You can easily ifdef out the SSE code I added because whatever compiler you use probably won't support it. This is not a major loss since the SSE code I added only provides very minor speedups.

There's a chance there will be problems with the sstream code I used for the debug stream when using an older gcc and/or older libraries. Although it requires numerous changes to remove it, this code is non-essential, and the changes should be simple.

There are good reasons to try to get an updated renderer working on Linux if running UT natively here. Besides just being very obsolete at this point, the original OpenGL renderer code does contain a couple of more major design/implementation issues that would be good to have fixed.

Version 2.8 is released. It contains a couple bug fixes, basic support for 16-bit textures, and various other changes.

The rare SinglePassDetail with OneXBlending disabled bug is fixed. The fix may also optimize away a few low cost state changes.

The bug with a few incorrect gradients showing up in the console that can occur when precaching is enabled is fixed. It actually resulted in a number of textures getting unnecessary higher quality filtering, so this fix could speed things up in some cases, though without higher quality filtering modes enabled, it may make little to no difference on a number of video cards. This one was broken due to previous optimizations, though in a number of cases, the CPU savings may still have been more beneficial than any potential loss due to unnecessary high quality texture filtering. It was also somewhat difficult to fix, which is one reason why it remained broken so for long.

The new option for 16-bit textures is Use16BitTextures. The Use4444Textures option is gone. If mostly video card limited rather than CPU limited, using this new option should speed things up at the expense of reduced texture quality, which varies from case to case. In many cases, there is only minor quality loss. In other cases, like with various skyboxes and coronas, there is often major quality loss.

This basic 16-bit texture support was kept simple by just sending BGRA8 textures to the OpenGL driver and telling it to use RGB5, or RGB5_A1 if masked. It could be made faster if the renderer converted the textures to 16-bit before sending them to the driver, but I didn't want to deal with added complexity in this area right now for various reasons. So, the performance of some aspects of this new feature relies on good format conversion code in the driver, and in some cases it's not there. Enabling this feature will also reduce brightness a little bit, though it's fairly minor (much more noticeable with the old 4444 textures option). From reading the OpenGL specification, it sounds like the color components are supposed to be rounded to nearest during the conversion, but with the NVIDIA, ATI, and Intel drivers I tested, they were truncated, which causes the slight brightness reduction on average.

I ran some specific tests on BGRA8 to RGB5 and RGB5_A1 conversion performance on NVIDIA, ATI, and Intel OpenGL drivers. The results are:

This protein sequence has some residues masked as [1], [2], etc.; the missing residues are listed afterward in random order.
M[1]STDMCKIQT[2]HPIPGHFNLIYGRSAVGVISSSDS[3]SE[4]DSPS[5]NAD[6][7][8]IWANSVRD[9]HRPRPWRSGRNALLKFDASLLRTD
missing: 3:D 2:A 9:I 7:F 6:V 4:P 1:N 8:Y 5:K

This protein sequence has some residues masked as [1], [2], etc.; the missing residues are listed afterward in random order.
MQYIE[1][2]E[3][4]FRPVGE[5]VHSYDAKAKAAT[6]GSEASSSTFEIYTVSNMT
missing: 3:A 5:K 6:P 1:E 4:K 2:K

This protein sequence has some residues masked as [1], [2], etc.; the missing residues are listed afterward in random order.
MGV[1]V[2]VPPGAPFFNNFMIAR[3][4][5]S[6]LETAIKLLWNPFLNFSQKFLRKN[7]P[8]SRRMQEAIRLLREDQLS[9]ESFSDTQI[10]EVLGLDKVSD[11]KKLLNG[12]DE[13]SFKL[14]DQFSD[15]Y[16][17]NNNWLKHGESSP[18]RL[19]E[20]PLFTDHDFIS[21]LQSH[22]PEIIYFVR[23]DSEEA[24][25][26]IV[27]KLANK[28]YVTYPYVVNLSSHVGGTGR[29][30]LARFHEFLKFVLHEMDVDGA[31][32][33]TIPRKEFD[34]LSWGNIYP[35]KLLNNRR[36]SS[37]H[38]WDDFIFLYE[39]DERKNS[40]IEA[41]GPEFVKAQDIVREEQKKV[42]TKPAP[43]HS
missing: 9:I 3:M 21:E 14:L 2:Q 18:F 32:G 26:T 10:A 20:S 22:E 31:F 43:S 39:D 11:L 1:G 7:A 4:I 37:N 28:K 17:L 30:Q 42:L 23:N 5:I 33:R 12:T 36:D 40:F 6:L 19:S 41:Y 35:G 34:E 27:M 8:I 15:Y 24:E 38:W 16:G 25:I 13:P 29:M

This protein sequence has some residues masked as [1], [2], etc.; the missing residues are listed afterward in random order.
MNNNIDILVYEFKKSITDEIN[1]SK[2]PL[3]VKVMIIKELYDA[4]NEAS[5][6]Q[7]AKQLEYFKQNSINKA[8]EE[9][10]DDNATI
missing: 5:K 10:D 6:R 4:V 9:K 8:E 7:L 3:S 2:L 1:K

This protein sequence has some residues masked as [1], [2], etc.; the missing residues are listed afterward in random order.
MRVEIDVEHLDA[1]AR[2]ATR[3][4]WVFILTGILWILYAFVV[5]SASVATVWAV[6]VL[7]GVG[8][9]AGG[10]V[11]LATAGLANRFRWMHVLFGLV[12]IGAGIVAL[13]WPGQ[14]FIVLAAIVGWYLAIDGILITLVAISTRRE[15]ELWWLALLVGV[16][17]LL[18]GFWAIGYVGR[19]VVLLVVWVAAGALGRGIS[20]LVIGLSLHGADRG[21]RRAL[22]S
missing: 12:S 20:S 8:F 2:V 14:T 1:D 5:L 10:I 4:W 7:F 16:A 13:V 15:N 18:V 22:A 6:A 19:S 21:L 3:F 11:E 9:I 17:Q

Year or so old NVIDIA drivers on my old system:Good
Current ATI drivers:Bad
Current Intel drivers:Worse

I'm not really surprised that old NVIDIA OpenGL drivers are still superior to current drivers from various other vendors in a number of areas. What did surprise me is just how bad certain parts of ATI's and Intel's OpenGL drivers are. Although this may not be the highest priority path when it comes to performance compared to 16-bit textures coming from 16-bit source data, I'd still consider it to be of moderate importance and something one would hope would be handled reasonably efficiently by the OpenGL driver.

Fortunately, since only a subset of textures is converted to 16-bit when Use16BitTextures is enabled, using precaching should catch most of them. However, it looks like animated textures fall into the 16-bit conversion group, but if going for speed over quality, these may already be disabled.

I didn't add the more complicated dynamic scaling of 16-bit textures that the D3D and Glide renderers have. I don't think this will be a major loss since lightmaps are still 32-bit even with this new option enabled (and they're low resolution, so not converting them to 16-bit impacts speed and memory usage less compared to the other textures that are converted). Also, with the coronas and skyboxes that tend to take the largest quality hit with 16-bit textures, the dynamic scaling code may have made little to no difference due to them often having a wide dynamic range (or more specifically, high maximum color values).

I ran a few benchmarks on an Intel 865G integrated graphics subsystem with dual channel DDR400. Although it's of course fairly slow, if using the right combination of a low enough resolution and not too many high quality features, it's quite useable. Unfortunately, single pass detail texture mode ran a lot slower. Even though there are some tradeoffs with this mode, I got the feeling that quad texture performance was unusually low for some reason or another. That's too bad because in theory it was supposed to help by trading quad texturing on a larger number of pixels against what is likely to be more expensive read/modify/write blending on a fairly large portion of these pixels when doing dual texture two pass rendering. Vertex program mode didn't work correctly with the latest drivers, though at least it didn't cause a system lockup. It would have been interesting to see how it compared.